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The heat will just not go away. After a very warm month of July and start to August for many in the West, the pattern over the next week will favor even more intense heat.
Another strong upper-level high is forecast to build over the western half of the U.S. and into western Canada through this week.
This will send surface temperatures well above-normal and in some places in the Northwest and western Canada, above records.
The largest temperature anomalies of 12 to 25 F above-normal will be found across the Northwest US and western Canada and across the Canadian Prairies. The most intense heat will occur over the second half of the week.
Some places that can break records include Spokane, Washington; Boise, Idaho; Calgary and Edmonton, Alberta. In fact, the forecast high of 98 F (37C) in Calgary on Friday would break the all-time daily high temperature record!
Afternoon temperatures in the mid- to upper 90s will continue in Los Angeles with temperatures in 100s and 110s in the valleys and deserts of Southern California over the next several days.
There will be an increased risk for heat-related illnesses. If possible, avoid being outside for extended periods of time. It is important to drink plenty of water to stay hydrated. If you are outside, wear light colored clothing and take frequent breaks. Scheduling time outdoors to the early mornings or evenings is recommended if you must be outside. Remember to frequently check on the elderly and children and don't forget about your pets!
The position of the upper-level ridge and Hurricane John moving parallel to Baja California will induce a southerly flow across the Southwest. This will help bring more monsoon moisture farther north across New Mexico, Arizona and Southern California for the second half of the week.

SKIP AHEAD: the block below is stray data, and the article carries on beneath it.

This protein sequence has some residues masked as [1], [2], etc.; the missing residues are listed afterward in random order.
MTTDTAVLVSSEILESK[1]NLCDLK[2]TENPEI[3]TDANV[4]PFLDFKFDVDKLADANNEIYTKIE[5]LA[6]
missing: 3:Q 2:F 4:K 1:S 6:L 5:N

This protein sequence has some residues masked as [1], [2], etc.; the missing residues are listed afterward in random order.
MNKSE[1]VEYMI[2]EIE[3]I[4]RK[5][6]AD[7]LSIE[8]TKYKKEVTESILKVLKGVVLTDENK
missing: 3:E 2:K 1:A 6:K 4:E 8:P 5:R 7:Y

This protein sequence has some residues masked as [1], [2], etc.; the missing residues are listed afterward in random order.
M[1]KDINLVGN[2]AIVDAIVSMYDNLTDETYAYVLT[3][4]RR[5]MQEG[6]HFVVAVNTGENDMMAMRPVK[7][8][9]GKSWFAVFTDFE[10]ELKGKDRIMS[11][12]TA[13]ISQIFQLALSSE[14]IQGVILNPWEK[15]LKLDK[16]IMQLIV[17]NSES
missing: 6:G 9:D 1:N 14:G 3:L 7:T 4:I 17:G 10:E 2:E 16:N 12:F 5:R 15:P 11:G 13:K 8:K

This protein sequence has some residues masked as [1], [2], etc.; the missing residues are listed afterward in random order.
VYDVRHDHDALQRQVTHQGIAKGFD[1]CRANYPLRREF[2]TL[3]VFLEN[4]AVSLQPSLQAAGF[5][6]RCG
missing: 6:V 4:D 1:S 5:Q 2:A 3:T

Thus, afternoon and evening thunderstorms will become more widespread Wednesday through Saturday, especially in the mountains. The risk for flash flooding will increase as well.
As Hurricane John churns near the western coast of Baja California, it will generate high surf and rip currents along the Southern California coast. Aside from this and late day mountain thunderstorms, no other impacts are expected.
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As temperatures rise and smoke increases, air quality will quickly decrease and become dangerous for people in the Northwest.
As another upper-level ridge strengthens over the West this week, high temperature records will again fall in some places.
A strong upper-level ridge will remain in place over the next few days but some relief will arrive in the Northwest.
Another strong upper-level high will shift over the western U.S. this weekend through early next week resulting in intense heat.
Severe thunderstorms brought rain, wind and a wall of dust through Nevada and Arizona Monday evening.
While not as hot as Friday and Saturday, the week ahead will still offer above-average temperatures across much of the Southwest U.S. The threat for monsoonal thunderstorms will also continue.